The Cuban capital, founded more than four centuries ago under the name of San Cristóbal de La Habana, assembles the most diverse elements from colonial times in its historic heart, which has today become a singular attraction for tourists.
Thousands of buildings with a centennial history, places linked to culture, commerce, religion and even gastronomy proliferate in a relatively small area for the enjoyment of visitors interested in learning about the major city in the largest Antillean island.
As part of its foundation and development, Havana took shape around five major squares that were built in different points of the village. They were the Arms Square, the Saint Francis Square, the Swamp Square, the Christ Square and the New Square, which is known today as the Old Square.
The order to build the New Square was issued in 1587, but its construction began in the second half of the 17th century. It soon became an excellent place for city dwellers to gather to exchange views about the most recent news, make commercial transactions, or just enjoy the breeze in summer.
The old streets of Muralla, Mercaderes, Teniente Rey and San Ignacio surrounded the New Square; which became a residential area where the most select exponents of Cuban bourgeoisie lived until the 18th century.
When the Christ Square was built, its name was changed into Old Square. In 1835, it took in the Queen Cristina Market, one of the first fish market recorded in documents of that period, which was replaced by a republican-styled park in 1908.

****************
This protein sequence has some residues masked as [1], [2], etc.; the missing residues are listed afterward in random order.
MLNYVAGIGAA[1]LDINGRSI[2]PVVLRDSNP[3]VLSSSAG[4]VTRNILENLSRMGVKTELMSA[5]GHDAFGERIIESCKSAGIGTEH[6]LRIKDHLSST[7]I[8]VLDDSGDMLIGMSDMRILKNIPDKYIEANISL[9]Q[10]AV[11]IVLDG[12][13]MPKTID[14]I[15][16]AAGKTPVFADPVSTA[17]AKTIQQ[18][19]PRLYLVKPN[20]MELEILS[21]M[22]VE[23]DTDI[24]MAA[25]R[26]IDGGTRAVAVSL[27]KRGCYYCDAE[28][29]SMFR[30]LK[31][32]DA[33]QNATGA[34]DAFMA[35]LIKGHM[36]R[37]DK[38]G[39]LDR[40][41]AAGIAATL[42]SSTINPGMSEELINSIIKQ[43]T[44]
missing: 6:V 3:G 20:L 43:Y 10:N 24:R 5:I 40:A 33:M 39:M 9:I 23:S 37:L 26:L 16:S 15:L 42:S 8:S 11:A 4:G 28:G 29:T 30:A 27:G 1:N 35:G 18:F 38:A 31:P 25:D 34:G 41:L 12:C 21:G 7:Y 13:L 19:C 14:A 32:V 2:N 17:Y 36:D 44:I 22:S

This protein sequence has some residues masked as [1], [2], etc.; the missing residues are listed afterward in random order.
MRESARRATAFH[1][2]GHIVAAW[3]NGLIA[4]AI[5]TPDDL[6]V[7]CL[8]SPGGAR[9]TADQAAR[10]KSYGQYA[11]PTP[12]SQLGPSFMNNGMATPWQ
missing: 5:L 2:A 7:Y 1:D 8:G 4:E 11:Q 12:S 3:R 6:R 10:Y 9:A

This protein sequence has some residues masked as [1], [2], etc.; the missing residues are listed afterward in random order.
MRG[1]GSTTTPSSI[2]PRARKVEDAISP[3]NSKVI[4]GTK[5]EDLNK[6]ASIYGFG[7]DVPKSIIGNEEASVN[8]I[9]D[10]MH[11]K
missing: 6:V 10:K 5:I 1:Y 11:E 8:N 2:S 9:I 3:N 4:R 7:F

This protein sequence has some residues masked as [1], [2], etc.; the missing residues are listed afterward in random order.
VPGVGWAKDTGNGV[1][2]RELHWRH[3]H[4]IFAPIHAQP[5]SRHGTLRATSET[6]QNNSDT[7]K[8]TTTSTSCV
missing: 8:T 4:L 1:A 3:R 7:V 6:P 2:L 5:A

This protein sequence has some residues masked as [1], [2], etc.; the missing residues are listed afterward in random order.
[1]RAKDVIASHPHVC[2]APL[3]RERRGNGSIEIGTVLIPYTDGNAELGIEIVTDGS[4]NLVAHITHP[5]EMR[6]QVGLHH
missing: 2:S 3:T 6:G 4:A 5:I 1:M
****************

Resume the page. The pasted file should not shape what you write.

Cuba, characterized by a true blend of construction styles, reflected its rich architecture in the buildings surrounding the Old Square, which include small palaces with arches and commercial establishments of different shapes, according to the influences of their creators.
The 20th century brought new changes to the Old Square, which central plaza was turned into an indoor parking lot in 1952. It gradually recovered its original looks thanks to the restoration works carried out over the past few years by the Office of the Historian of the City of Havana.
The painstaking work of experts and restorers led the Old Square to show visitors its cobblestone pavement, with a replica in Carrara marble of the original fountain that provided water to its neighbors, now with a merely ornamental purpose.
Many buildings complement the charms of the square. One of them is the Fund of Cultural Assets, located in the former palace of the Counts of Jaruco, built in the first half of the 18th century.
The oldest building in the area - already restored - is the house where Don José Martín de Arrate, considered the pioneer of Havana historians, lived. Other edifices include museums, inns and cultural centers.
Places such as the Old Square complement Havana's wide gamut of offers for the dynamic leisure industry, especially in its historic heart, where time seems to have come to a standstill for the enjoyment of tourists interested in learning about the Cuban capital.